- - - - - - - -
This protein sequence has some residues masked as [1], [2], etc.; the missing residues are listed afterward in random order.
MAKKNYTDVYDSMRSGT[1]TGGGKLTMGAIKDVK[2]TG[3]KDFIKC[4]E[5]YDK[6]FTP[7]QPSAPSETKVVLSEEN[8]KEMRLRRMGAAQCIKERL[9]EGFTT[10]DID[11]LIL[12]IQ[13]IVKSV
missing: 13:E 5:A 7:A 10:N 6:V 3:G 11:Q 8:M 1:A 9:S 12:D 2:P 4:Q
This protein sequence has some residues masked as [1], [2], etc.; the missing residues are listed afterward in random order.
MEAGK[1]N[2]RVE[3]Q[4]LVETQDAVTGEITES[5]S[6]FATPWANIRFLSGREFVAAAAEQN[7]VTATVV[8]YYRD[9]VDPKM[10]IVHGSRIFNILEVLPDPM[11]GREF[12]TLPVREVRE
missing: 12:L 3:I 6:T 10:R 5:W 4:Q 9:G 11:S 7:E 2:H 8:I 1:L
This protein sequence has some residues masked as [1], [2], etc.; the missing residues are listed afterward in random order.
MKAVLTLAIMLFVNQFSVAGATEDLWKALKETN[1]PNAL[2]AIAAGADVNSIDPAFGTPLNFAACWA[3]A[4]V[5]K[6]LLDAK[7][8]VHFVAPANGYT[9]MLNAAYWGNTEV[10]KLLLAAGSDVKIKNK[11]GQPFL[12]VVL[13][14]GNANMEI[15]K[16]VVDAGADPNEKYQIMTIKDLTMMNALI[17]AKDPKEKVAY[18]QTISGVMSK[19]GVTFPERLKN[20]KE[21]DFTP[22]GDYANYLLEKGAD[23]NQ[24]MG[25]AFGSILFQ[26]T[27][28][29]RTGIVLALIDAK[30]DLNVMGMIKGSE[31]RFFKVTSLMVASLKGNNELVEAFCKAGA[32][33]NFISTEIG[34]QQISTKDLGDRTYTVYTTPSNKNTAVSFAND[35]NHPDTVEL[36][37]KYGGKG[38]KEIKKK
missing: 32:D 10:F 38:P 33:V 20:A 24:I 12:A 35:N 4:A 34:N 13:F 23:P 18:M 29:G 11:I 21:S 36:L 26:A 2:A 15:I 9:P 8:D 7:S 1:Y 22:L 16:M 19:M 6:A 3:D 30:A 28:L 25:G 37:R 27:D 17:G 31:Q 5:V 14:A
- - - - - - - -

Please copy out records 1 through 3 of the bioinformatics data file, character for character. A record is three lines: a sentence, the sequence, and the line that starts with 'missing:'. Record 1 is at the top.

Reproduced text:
This protein sequence has some residues masked as [1], [2], etc.; the missing residues are listed afterward in random order.
MAKKNYTDVYDSMRSGT[1]TGGGKLTMGAIKDVK[2]TG[3]KDFIKC[4]E[5]YDK[6]FTP[7]QPSAPSETKVVLSEEN[8]KEMRLRRMGAAQCIKERL[9]EGFTT[10]DID[11]LIL[12]IQ[13]IVKSV
missing: 13:E 5:A 7:A 10:N 6:V 3:G 11:Q 8:M 1:A 9:S 12:D 2:P 4:Q
This protein sequence has some residues masked as [1], [2], etc.; the missing residues are listed afterward in random order.
MEAGK[1]N[2]RVE[3]Q[4]LVETQDAVTGEITES[5]S[6]FATPWANIRFLSGREFVAAAAEQN[7]VTATVV[8]YYRD[9]VDPKM[10]IVHGSRIFNILEVLPDPM[11]GREF[12]TLPVREVRE
missing: 12:L 3:I 6:T 10:R 5:W 4:Q 9:G 11:S 7:E 2:H 8:I 1:L
This protein sequence has some residues masked as [1], [2], etc.; the missing residues are listed afterward in random order.
MKAVLTLAIMLFVNQFSVAGATEDLWKALKETN[1]PNAL[2]AIAAGADVNSIDPAFGTPLNFAACWA[3]A[4]V[5]K[6]LLDAK[7][8]VHFVAPANGYT[9]MLNAAYWGNTEV[10]KLLLAAGSDVKIKNK[11]GQPFL[12]VVL[13][14]GNANMEI[15]K[16]VVDAGADPNEKYQIMTIKDLTMMNALI[17]AKDPKEKVAY[18]QTISGVMSK[19]GVTFPERLKN[20]KE[21]DFTP[22]GDYANYLLEKGAD[23]NQ[24]MG[25]AFGSILFQ[26]T[27][28][29]RTGIVLALIDAK[30]DLNVMGMIKGSE[31]RFFKVTSLMVASLKGNNELVEAFCKAGA[32][33]NFISTEIG[34]QQISTKDLGDRTYTVYTTPSNKNTAVSFAND[35]NHPDTVEL[36][37]KYGGKG[38]KEIKKK
missing: 32:D 10:F 38:P 33:V 20:A 24:I 12:A 35:N 4:A 34:N 13:F 23:P 18:M 29:G 11:I 21:S 36:L 26:A 2:A 15:I 9:P 8:D 7:S 1:Y 22:L 16:M 19:M 6:A 3:D 30:A 28:L 25:G 37:R 27:D 17:G 31:Q 5:V 14:A